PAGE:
City News

Another round for city Safe Space

Nate Brown (left) at the Safe Space.

By James Elton-Pym

A new late-night program aimed at curbing alcohol-fuelled violence in downtown Sydney has been extended for a further three months following a successful pilot.

The Safe Space program lets revellers take a break from the bars and clubs at a special marquee next to Town Hall, while teams of Salvation Army volunteers trawl the surrounding streets looking for those who need assistance.

“This is when they’re going to drink, they’re going to get in fights, they’re going to take drugs. This is where the bad stuff happens and where it’s most important they have people there to help them if things go wrong,” Salvation Army volunteer Ketiana Ammann said.

The Safe Space is open from 10pm to 4am each Friday and Saturday night. Phone chargers, bottles of water and thongs are all available for free.

Nate Brown, the Salvation Army’s team leader on the project, said his volunteers helped between 200 to 300 people each weekend.

He said volunteers regularly prevent fights, help women escape harassment and call taxis for inebriated youths.

“Previously the only other services available were club security and the police. Obviously those are really integral services but often you just need that middle tier of support where you can build trust,” Mr Brown said.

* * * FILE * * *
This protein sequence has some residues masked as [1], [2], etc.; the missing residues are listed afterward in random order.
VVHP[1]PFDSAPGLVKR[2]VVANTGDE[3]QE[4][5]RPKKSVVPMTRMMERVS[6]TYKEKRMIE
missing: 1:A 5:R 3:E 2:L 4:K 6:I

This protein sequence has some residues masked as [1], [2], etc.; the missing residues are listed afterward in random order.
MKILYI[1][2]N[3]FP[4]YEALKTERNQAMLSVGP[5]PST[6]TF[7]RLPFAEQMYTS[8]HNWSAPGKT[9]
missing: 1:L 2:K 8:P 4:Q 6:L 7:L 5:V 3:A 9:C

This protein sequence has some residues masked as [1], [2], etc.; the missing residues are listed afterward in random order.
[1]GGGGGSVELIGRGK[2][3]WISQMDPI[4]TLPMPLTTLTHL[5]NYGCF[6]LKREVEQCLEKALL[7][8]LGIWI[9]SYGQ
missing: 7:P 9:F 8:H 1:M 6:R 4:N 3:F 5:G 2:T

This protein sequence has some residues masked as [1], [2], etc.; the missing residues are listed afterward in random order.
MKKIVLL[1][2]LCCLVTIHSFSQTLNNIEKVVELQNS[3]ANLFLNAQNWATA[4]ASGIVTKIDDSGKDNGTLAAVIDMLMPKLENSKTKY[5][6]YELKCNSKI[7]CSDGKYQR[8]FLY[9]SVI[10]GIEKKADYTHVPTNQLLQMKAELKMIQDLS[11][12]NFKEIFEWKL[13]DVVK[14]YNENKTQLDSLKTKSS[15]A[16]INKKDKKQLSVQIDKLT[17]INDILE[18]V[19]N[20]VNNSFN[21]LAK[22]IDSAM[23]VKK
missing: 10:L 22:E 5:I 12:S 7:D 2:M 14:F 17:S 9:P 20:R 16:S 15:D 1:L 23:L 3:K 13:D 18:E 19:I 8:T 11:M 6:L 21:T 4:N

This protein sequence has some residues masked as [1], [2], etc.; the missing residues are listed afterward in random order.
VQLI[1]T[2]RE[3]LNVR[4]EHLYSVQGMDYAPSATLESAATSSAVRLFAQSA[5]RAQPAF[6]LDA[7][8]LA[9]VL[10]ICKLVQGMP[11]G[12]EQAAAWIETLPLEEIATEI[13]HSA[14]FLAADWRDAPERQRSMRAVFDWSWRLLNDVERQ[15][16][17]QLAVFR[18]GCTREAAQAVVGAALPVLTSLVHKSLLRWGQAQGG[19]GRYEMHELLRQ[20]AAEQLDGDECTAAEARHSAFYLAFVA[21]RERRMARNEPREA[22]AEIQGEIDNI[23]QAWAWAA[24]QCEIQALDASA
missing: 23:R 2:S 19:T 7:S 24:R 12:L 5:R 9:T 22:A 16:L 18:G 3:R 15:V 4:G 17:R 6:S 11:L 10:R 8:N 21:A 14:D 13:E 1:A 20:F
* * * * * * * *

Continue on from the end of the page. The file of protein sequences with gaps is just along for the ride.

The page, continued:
The program is jointly run by the Thomas Kelly Youth Foundation, the City of Sydney and the state government.

Liberal councillor Christine Forster said the City had “very deep pockets” and it would be “too easy” to fund the program permanently.

“We can be a fractious council at times. We’re fairly clearly divided on political lines over some issues but I think everybody in council is of the view that this is a terrific service,” she said.

Austrian backpacker Anna Marie stopped at the Safe Space to recharge her flat phone and rest her feet at around 10.30pm on the Mardi Gras festival night last Saturday.

“We don’t have this at home,” she said. “It’s awesome because they help people. Tonight my phone was dead but now I can call my people again and find them.”

The state government contributed an extra $37,500 to fund the Safe Space through to the end of May.

Mr Brown said the pool of volunteers included people from all walks of life.

“We’ve got people in their seventies who work until 4am,” he said.

In the initial 11-week pilot period over summer, 130 volunteers provided support to more than 1,700 people, including first aid to 200 people. There were 2,300 bottles of water and 250 pairs of thongs given out, as well as 170 phones charged.

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